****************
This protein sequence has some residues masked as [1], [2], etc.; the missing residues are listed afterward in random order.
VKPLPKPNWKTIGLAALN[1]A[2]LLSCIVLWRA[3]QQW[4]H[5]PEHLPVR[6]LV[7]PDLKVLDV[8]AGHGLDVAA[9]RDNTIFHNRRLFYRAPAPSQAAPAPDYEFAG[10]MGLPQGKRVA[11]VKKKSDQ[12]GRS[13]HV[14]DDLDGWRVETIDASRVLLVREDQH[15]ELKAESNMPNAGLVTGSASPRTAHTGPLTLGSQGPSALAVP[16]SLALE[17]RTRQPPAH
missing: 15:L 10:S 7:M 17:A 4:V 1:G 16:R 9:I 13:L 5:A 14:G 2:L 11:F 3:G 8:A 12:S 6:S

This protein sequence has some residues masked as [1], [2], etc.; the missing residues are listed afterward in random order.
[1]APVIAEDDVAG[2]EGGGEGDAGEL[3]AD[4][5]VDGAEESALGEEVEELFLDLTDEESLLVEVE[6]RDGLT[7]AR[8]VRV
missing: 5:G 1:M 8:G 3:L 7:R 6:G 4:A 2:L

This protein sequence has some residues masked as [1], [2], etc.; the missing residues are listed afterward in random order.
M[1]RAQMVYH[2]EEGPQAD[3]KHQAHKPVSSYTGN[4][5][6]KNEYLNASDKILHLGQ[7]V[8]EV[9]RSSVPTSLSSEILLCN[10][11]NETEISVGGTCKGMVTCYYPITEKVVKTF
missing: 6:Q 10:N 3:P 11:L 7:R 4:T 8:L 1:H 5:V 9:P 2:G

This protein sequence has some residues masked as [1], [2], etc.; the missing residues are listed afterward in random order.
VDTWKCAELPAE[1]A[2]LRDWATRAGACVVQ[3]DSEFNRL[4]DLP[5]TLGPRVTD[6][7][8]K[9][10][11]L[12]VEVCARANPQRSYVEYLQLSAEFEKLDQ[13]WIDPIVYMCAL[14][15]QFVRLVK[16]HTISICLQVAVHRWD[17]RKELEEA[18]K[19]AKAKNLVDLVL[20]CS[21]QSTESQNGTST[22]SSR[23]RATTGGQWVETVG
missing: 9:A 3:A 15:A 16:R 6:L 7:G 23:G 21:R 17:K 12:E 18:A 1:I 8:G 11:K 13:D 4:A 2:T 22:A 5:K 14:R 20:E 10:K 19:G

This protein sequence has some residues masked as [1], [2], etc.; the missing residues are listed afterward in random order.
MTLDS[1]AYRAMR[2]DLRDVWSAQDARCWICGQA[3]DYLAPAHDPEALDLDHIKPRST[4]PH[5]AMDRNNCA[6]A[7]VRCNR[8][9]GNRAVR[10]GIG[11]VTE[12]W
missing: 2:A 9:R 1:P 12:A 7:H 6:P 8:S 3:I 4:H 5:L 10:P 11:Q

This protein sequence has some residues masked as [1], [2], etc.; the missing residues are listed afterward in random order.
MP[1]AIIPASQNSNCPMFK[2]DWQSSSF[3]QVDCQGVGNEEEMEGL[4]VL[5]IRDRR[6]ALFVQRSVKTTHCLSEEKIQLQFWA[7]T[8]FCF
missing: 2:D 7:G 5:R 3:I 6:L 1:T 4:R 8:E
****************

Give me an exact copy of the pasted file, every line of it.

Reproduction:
This protein sequence has some residues masked as [1], [2], etc.; the missing residues are listed afterward in random order.
VKPLPKPNWKTIGLAALN[1]A[2]LLSCIVLWRA[3]QQW[4]H[5]PEHLPVR[6]LV[7]PDLKVLDV[8]AGHGLDVAA[9]RDNTIFHNRRLFYRAPAPSQAAPAPDYEFAG[10]MGLPQGKRVA[11]VKKKSDQ[12]GRS[13]HV[14]DDLDGWRVETIDASRVLLVREDQH[15]ELKAESNMPNAGLVTGSASPRTAHTGPLTLGSQGPSALAVP[16]SLALE[17]RTRQPPAH
missing: 15:L 10:S 7:M 17:A 4:V 1:G 16:R 9:I 13:L 5:A 14:G 2:L 11:F 3:G 8:A 12:S 6:S

This protein sequence has some residues masked as [1], [2], etc.; the missing residues are listed afterward in random order.
[1]APVIAEDDVAG[2]EGGGEGDAGEL[3]AD[4][5]VDGAEESALGEEVEELFLDLTDEESLLVEVE[6]RDGLT[7]AR[8]VRV
missing: 5:G 1:M 8:G 3:L 7:R 6:G 4:A 2:L

This protein sequence has some residues masked as [1], [2], etc.; the missing residues are listed afterward in random order.
M[1]RAQMVYH[2]EEGPQAD[3]KHQAHKPVSSYTGN[4][5][6]KNEYLNASDKILHLGQ[7]V[8]EV[9]RSSVPTSLSSEILLCN[10][11]NETEISVGGTCKGMVTCYYPITEKVVKTF
missing: 6:Q 10:N 3:P 11:L 7:R 4:T 8:L 1:H 5:V 9:P 2:G

This protein sequence has some residues masked as [1], [2], etc.; the missing residues are listed afterward in random order.
VDTWKCAELPAE[1]A[2]LRDWATRAGACVVQ[3]DSEFNRL[4]DLP[5]TLGPRVTD[6][7][8]K[9][10][11]L[12]VEVCARANPQRSYVEYLQLSAEFEKLDQ[13]WIDPIVYMCAL[14][15]QFVRLVK[16]HTISICLQVAVHRWD[17]RKELEEA[18]K[19]AKAKNLVDLVL[20]CS[21]QSTESQNGTST[22]SSR[23]RATTGGQWVETVG
missing: 9:A 3:A 15:A 16:R 6:L 7:G 23:G 21:R 17:K 12:E 18:A 1:I 8:G 11:K 13:D 4:A 2:T 22:A 5:K 14:R 20:E 10:K 19:G

This protein sequence has some residues masked as [1], [2], etc.; the missing residues are listed afterward in random order.
MTLDS[1]AYRAMR[2]DLRDVWSAQDARCWICGQA[3]DYLAPAHDPEALDLDHIKPRST[4]PH[5]AMDRNNCA[6]A[7]VRCNR[8][9]GNRAVR[10]GIG[11]VTE[12]W
missing: 2:A 9:R 1:P 12:A 7:H 6:P 8:S 3:I 4:H 5:L 10:P 11:Q

This protein sequence has some residues masked as [1], [2], etc.; the missing residues are listed afterward in random order.
MP[1]AIIPASQNSNCPMFK[2]DWQSSSF[3]QVDCQGVGNEEEMEGL[4]VL[5]IRDRR[6]ALFVQRSVKTTHCLSEEKIQLQFWA[7]T[8]FCF
missing: 2:D 7:G 5:R 3:I 6:L 1:T 4:R 8:E